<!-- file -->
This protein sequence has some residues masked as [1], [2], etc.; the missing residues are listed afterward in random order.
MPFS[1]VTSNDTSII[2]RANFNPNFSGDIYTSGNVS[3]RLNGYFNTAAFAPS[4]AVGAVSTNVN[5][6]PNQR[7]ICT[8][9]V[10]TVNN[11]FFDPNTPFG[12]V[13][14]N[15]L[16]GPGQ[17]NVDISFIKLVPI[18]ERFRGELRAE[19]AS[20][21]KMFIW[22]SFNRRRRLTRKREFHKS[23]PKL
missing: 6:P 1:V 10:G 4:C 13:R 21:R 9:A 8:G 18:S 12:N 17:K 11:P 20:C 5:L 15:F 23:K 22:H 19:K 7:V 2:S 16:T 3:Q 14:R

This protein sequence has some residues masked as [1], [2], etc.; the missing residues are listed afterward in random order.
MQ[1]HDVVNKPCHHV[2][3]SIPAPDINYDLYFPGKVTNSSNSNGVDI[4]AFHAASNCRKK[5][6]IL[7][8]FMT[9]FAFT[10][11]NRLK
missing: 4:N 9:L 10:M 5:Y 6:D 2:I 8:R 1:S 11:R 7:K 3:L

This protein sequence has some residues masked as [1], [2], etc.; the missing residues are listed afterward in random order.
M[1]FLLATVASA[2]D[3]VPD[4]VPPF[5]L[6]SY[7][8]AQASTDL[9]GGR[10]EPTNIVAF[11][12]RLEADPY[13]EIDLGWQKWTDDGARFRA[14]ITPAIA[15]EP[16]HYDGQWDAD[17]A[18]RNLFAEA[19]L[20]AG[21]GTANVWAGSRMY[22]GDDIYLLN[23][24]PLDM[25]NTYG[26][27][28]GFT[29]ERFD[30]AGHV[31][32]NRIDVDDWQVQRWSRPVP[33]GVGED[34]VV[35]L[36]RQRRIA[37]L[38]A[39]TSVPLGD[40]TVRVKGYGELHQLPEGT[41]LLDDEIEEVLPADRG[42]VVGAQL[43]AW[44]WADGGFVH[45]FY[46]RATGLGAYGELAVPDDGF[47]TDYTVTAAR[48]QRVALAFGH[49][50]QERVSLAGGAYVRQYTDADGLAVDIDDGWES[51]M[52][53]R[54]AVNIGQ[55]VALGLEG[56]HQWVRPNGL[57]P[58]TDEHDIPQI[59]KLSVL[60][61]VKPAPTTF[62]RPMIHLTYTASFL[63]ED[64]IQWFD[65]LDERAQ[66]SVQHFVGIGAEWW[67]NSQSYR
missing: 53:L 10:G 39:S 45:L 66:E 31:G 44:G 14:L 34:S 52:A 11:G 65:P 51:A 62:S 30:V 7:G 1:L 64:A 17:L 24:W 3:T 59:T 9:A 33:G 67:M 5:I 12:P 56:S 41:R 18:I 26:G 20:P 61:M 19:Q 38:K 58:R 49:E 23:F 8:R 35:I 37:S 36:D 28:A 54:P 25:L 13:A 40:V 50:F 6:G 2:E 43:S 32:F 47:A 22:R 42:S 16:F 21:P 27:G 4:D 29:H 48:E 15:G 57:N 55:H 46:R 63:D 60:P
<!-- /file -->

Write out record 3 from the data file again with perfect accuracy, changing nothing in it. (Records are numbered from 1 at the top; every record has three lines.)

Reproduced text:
This protein sequence has some residues masked as [1], [2], etc.; the missing residues are listed afterward in random order.
M[1]FLLATVASA[2]D[3]VPD[4]VPPF[5]L[6]SY[7][8]AQASTDL[9]GGR[10]EPTNIVAF[11][12]RLEADPY[13]EIDLGWQKWTDDGARFRA[14]ITPAIA[15]EP[16]HYDGQWDAD[17]A[18]RNLFAEA[19]L[20]AG[21]GTANVWAGSRMY[22]GDDIYLLN[23][24]PLDM[25]NTYG[26][27][28]GFT[29]ERFD[30]AGHV[31][32]NRIDVDDWQVQRWSRPVP[33]GVGED[34]VV[35]L[36]RQRRIA[37]L[38]A[39]TSVPLGD[40]TVRVKGYGELHQLPEGT[41]LLDDEIEEVLPADRG[42]VVGAQL[43]AW[44]WADGGFVH[45]FY[46]RATGLGAYGELAVPDDGF[47]TDYTVTAAR[48]QRVALAFGH[49][50]QERVSLAGGAYVRQYTDADGLAVDIDDGWES[51]M[52][53]R[54]AVNIGQ[55]VALGLEG[56]HQWVRPNGL[57]P[58]TDEHDIPQI[59]KLSVL[60][61]VKPAPTTF[62]RPMIHLTYTASFL[63]ED[64]IQWFD[65]LDERAQ[66]SVQHFVGIGAEWW[67]NSQSYR
missing: 53:L 10:G 39:S 45:L 66:E 31:G 44:G 14:L 34:S 52:A 11:G 65:P 51:A 62:S 30:V 7:G 1:L 64:A 17:L 24:W 3:T 59:T 9:A 33:G 67:M 5:I 12:P 56:S 41:R 18:I 26:G 20:P 61:M 19:Q 38:K 58:R 49:E 23:F 8:R 35:I 37:S 36:D 28:A 54:P 25:L 13:A 40:V 50:F 6:G 2:E 43:S 32:F 47:A 22:R 42:S 16:F 21:P 27:G 4:D 29:H 48:E 15:G 57:N 55:H 46:R 63:D 60:P